The government’s revenue collection from telecom services will be significantly higher than the projection of Rs 52,806.36 crore made in the union budget after adding the collection from the proposed spectrum auction, a top telecom department official said. The government has lowered its revenue estimate from the telecom segment to Rs 52,806 crore for the next financial year, according to the budget document.
”Some people are making advance payments and since spectrum auction is proposed we expect this to go northwards. It will be significantly higher but at this stage, we won’t be able to give any estimates because we don’t have recommendations in hand, Telecom Secretary K Rajaraman told PTI. The telecom revenue collection is expected to be higher than the budget estimates of Rs 53,986.72 crore for the current financial year at Rs 71,959.24 crore.
Rajaraman said that the DoT has already collected Rs 69,559 crore as of February 3. The receipt from communication services includes license fees from telecom operators and receipts on account of spectrum usage charges which are charged at the rate of 8 percent of their adjusted gross revenue.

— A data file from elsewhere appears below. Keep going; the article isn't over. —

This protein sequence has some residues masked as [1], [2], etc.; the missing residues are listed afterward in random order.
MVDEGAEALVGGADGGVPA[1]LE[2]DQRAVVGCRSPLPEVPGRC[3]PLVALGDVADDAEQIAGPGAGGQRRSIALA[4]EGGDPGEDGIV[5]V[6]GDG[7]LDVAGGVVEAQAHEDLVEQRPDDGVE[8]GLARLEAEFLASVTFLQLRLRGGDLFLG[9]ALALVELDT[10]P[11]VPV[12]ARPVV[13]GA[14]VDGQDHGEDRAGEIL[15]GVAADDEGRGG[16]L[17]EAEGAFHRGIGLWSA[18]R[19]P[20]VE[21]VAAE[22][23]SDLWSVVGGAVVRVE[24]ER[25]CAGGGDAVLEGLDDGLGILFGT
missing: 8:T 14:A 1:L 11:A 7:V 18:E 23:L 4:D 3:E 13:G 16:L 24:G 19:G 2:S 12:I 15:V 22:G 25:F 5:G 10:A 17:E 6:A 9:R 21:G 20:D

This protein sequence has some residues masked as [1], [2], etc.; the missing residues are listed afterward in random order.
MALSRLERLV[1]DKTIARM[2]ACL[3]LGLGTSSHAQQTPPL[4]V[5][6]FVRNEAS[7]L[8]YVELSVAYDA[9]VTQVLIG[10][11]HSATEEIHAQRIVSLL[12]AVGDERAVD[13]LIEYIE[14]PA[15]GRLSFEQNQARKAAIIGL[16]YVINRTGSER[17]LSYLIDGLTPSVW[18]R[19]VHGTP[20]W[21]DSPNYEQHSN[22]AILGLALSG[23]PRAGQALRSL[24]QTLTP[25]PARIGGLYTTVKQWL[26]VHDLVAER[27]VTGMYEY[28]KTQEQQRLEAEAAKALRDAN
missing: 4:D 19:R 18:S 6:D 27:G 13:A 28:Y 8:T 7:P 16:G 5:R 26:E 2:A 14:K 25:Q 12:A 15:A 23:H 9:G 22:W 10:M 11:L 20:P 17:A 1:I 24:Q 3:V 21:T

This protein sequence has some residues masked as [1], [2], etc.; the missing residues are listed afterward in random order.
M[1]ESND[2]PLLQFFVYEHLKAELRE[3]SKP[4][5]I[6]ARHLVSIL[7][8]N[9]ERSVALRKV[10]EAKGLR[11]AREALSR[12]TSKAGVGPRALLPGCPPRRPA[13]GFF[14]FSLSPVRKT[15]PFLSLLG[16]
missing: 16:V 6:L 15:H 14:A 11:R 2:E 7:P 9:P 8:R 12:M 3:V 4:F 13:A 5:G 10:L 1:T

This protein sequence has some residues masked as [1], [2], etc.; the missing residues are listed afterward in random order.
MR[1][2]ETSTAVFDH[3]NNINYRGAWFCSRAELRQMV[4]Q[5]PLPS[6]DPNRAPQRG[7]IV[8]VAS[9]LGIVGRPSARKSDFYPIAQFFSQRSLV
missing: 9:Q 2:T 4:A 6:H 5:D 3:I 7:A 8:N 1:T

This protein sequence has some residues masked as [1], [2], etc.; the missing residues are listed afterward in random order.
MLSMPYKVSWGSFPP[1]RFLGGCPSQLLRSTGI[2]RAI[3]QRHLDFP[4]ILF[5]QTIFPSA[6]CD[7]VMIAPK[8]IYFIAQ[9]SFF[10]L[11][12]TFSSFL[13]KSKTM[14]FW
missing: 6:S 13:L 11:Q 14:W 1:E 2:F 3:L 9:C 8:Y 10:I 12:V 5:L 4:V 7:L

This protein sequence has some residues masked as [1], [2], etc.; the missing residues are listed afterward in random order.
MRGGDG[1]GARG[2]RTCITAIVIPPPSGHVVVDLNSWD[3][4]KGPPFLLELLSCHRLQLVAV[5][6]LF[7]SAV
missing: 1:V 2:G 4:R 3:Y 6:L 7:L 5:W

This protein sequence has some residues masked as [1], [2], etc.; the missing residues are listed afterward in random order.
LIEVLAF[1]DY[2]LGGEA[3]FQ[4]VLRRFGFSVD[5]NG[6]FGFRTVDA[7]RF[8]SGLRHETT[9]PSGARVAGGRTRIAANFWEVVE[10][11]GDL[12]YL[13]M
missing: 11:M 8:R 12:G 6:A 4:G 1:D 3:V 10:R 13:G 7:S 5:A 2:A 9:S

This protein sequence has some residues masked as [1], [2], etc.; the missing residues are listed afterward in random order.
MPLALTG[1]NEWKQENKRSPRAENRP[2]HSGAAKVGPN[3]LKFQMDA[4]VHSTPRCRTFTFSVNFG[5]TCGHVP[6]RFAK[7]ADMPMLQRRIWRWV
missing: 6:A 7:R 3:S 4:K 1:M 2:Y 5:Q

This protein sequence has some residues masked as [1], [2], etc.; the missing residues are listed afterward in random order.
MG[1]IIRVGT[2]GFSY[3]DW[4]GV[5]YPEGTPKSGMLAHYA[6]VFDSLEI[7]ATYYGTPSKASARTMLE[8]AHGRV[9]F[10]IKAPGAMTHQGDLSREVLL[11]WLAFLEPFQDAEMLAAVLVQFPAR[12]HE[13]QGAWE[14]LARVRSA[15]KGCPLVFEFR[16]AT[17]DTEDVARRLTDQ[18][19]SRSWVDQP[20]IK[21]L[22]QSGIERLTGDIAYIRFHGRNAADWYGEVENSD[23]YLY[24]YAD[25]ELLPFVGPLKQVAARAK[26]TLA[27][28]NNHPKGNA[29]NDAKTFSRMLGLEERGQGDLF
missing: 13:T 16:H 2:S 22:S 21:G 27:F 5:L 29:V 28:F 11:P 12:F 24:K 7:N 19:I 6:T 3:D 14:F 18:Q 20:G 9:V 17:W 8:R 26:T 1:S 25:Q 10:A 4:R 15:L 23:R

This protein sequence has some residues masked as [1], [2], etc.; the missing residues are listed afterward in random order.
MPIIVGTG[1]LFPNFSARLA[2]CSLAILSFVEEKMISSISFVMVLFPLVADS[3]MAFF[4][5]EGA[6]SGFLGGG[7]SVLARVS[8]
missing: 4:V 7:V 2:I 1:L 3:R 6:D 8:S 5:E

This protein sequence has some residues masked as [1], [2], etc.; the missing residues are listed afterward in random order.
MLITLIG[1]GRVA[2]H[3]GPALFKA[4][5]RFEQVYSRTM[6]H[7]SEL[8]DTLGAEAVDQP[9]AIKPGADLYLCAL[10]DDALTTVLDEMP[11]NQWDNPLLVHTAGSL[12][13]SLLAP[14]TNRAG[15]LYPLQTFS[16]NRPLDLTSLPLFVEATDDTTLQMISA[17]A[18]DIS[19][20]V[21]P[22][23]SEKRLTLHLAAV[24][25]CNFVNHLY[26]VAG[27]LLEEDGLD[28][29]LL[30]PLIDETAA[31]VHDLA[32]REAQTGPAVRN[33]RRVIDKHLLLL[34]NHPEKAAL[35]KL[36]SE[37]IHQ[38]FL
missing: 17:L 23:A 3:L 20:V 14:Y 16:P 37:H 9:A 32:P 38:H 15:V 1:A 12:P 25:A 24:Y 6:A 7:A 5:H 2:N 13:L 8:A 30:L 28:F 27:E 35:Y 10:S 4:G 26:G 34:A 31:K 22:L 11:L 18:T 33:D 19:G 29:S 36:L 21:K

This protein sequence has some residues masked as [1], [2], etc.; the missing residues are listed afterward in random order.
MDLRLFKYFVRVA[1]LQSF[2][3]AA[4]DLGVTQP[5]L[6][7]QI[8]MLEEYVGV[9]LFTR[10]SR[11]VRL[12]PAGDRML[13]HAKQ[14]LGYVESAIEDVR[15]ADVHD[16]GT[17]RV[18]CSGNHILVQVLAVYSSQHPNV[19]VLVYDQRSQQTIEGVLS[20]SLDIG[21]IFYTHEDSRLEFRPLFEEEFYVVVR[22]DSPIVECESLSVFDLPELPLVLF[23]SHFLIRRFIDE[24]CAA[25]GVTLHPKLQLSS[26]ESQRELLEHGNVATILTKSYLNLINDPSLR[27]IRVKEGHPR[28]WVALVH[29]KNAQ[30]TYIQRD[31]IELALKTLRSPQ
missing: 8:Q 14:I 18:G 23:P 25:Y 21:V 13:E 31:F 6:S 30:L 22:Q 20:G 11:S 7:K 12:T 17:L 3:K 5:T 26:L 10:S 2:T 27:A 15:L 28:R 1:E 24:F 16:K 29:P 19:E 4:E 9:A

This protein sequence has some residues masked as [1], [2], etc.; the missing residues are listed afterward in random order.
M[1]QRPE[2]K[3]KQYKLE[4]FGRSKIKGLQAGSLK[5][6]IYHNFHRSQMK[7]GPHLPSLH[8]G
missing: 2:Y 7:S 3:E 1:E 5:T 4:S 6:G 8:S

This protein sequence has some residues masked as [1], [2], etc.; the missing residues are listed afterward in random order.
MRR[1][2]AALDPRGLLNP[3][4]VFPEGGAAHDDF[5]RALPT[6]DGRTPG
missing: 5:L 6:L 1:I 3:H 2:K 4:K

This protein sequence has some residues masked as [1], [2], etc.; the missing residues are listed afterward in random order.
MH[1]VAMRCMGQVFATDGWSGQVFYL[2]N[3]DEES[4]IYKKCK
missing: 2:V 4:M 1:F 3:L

”We will not be able to guess 5G spectrum auction estimates till we have Trai’s recommendations in hand. These recommendations will undergo some changes,” Rajaraman said. The Telecom Regulatory Authority of India (Trai) is currently working on firming up recommendations on 5G spectrum price and allocation rules which it is likely to submit in March. Trai had earlier recommended the base price of 5G spectrum in 3,300-3,600 Mhz band at about Rs 492 crore per Mhz unpaired spectrum on pan-India basis. Telecom operators interested in buying radiowaves for 5G will have to shell out a minimum of Rs 9,840 crore on pan-India basis to buy spectrum in the medium frequency band of 3,300-3,600 Mhz. If telecom operators’ demands are met then the medium band spectrum should cost them only Rs 492 crore at the base price. Telcos have demanded that the base price of spectrum in higher frequency bands of 24.5 Ghz to 29.5 Ghz should be fixed at 1 per cent of the base price of the mid-frequency band. Rajaraman said that the government focus is to enhance ease of doing business, reduce cost of doing business and compliance burden on the companies and a second phase of reforms around these are expected to be in place by April-May. The government in September had already major reforms to provide liquidity in the sector and ease load on debt-ridden firms Vodafone Idea and BSNL.
”Telecom infrastructure is at the foundation of any digital economy and the government is very keen about digital inclusion as a means of financial inclusion and development. For this, equitable access to telecommunications across the country is very important. That is why we are focusing on developing more technologies which will improve affordability, accessibility etc,” Rajaraman said.